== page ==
2019 Yamaha YZ250F

2019 Yamaha YZ250F

The suspension can be looked at as being either outdated or class-leading. It depends on your point of view. Personally, I don’t care that the KYB Speed Sensitive spring-cartridge fork was designed and developed over 10 years ago because it is still my favourite and I don’t believe anybody has been able to better it.

When somebody comes up with a suspension package that works better then I’ll be happy to admit the KYB is dated but, until then, I am of the opinion that it is class-leading.

The suspension is designed to work well with the compact chassis and keep the bike balanced well. The goal of Yamaha for 2019 was to improve the feel at the front so it worked hard with the suspension settings and chassis design to do so.

In the early days of modern four-strokes, when other brands were chewing up valves like sparkplugs, the Yamahas were still out there chewing dust and motoring. To this day I see no difference in Yamaha’s quality.

Yamaha’s racing mad, just look at their race representation, and they aren’t about to blow their reputation by releasing a bomb, which is why there is so much research and development that goes into a model before it is released to the public. It takes months, if not years, of testing and racing to develop each model. You are not buying the first bike off the assembly line. They iron out the bugs long before the bike is released. Sometimes it seems like too long but that’s the way it is.

2019 Yamaha YZ250F

I am yet to hear anyone getting around complaining about the 2019 YZ250F, in fact it is now common knowledge around the tracks that these bikes are total rocketships. I wish I was the first to tell you but unless you’ve been hiding in a jungle without wifi then you’ll likely already know this. I am also yet to see any problems. Actually the only one that has been brought to me had a clutch issue. The cable was really stiff and the lever couldn’t be pulled in to the handlebar. It turns out there was a stone sitting in front of the actuator arm on the engine stopping the arm from moving. The fix was as simple as flicking the stone out.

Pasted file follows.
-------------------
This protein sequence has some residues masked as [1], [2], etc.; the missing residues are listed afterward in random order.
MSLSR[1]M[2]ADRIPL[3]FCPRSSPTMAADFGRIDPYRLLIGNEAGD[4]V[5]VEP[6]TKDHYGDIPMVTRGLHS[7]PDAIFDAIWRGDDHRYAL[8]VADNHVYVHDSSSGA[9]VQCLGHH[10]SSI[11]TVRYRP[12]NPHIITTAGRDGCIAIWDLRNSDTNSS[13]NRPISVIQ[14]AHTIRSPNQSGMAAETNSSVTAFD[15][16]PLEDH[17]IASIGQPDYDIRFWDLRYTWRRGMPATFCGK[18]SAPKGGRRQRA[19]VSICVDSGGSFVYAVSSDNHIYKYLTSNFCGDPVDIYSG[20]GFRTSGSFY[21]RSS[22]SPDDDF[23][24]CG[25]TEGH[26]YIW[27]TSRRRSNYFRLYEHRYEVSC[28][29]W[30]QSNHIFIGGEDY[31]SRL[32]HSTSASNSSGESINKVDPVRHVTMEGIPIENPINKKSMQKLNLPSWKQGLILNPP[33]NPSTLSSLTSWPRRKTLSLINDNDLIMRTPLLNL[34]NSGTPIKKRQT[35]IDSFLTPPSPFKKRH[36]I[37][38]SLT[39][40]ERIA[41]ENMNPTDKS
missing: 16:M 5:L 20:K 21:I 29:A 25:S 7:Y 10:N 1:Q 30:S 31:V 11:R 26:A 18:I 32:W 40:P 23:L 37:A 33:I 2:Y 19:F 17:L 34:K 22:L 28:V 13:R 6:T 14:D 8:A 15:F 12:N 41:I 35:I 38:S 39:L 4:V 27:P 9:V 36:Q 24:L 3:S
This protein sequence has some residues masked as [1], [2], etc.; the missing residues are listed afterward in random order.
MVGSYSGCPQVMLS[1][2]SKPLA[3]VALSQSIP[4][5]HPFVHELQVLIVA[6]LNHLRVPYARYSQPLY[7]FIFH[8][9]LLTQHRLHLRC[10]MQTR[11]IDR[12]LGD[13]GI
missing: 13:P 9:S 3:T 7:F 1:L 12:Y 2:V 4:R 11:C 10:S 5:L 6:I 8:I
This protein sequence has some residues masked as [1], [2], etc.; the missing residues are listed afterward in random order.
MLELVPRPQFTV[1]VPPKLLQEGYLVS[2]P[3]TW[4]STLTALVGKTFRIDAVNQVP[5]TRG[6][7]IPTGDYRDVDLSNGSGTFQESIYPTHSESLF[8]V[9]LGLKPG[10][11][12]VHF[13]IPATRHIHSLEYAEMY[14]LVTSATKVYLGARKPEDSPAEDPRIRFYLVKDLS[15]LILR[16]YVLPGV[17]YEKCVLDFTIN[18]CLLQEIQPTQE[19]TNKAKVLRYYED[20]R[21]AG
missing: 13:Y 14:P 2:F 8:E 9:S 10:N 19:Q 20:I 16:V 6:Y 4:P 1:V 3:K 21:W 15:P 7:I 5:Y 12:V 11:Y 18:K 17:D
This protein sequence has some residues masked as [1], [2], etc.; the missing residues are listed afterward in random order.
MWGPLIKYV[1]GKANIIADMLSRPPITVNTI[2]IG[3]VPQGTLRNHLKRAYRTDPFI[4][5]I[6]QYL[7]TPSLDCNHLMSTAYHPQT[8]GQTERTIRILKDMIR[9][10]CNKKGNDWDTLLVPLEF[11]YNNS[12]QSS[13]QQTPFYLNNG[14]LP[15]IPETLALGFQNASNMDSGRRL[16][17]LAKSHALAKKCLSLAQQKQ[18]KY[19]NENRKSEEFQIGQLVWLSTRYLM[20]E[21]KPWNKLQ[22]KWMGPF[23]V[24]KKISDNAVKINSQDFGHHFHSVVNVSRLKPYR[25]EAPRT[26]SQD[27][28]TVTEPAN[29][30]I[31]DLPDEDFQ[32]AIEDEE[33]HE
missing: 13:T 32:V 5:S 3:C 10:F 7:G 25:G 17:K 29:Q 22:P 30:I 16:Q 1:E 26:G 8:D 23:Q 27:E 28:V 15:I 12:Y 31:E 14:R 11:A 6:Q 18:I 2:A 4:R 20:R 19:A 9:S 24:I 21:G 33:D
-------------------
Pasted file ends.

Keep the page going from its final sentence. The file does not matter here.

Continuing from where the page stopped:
Now I’d be lying if I said there have never been any problems with the YZ250F so I’ll tell you a few I have seen with the 2014 model. Some of these you might already know but the water pump impellor failed on some and caused the bike to overheat but this was rectified through a recall and Yamaha fixed bikes that had overheated.

The other issue I saw was where people had installed heavier, aftermarket pistons. This was either causing the conrod to stretch and bend or the piston pin or piston to crack. Yamaha has beefed up these parts to prevent these problems but my advice to anyone is to stick with genuine parts.

2019 Yamaha YZ250F


Ummm incredible, I mean what else do I say that hasn’t been said about this bike. The second I rolled onto the track and grabbed a handful, my sphincter began to tighten, my eyes widened and my veins became filled with adrenaline. The power was so impressive yet totally unexpected as I didn’t think it was possible to get this kind of power from a production bike.

It feels much like riding a factory machine. The power is impressive right from idle to redline but the most impressive part for me was the torque. Two-fifties aren’t usually praised for their torque so, for this reason, I prefer to ride a 450 as I can use their torque to drive me around the track instead of riding around on the rev limiter.

The 2019 Yamaha YZ250F has so much torque that you don’t need to rev it to ride fast. It was comfortable because you could ride that gear higher around corners to conserve energy and the bike still had loads of power to keep you moving. The chassis is much tighter and more compact than previous years and is a much easier bike to handle.

The bike is now much more precise and easier to steer with the front wheel and no longer feels like a big bike between your legs. You can still hear the induction noise but it is quickly forgotten once the power kicks in and you’ve got something else to fill your head with.

2019 Yamaha YZ250F

Type DOHC, four-valve
Displacement 250.0cc
Bore & STROKE 77.0 x 53.6mm
Cooling Liquid
Compression ratio 13.8:1
Fuel metering Mikuni 44mm EFI
Tank capacity 6.2L
Transmission Five-speed, constant mesh
Clutch Cable, wet multiplate

Wheelbase 1475mm
Seat height 970mm
Ground clearance 335mm
claimed Weight 106kg wet

FRONT KYB spring-cartridge 48mm USD, 310mm travel
REAR KYB gas-oil monoshock, 317mm travel

Front Nissin twin-piston, 270mm wave disc
Rear Nissin single-piston 245mm wave disc

Running Gear
Handlebar Yamaha tapered alloy
Front tyre Bridgestone X20F 90/100-21
Rear tyre Bridgestone X20R 100/90-19

Price & Contacts
RRP $11,399
BLOWER (02) 9757 0011
Warranty Three months, parts only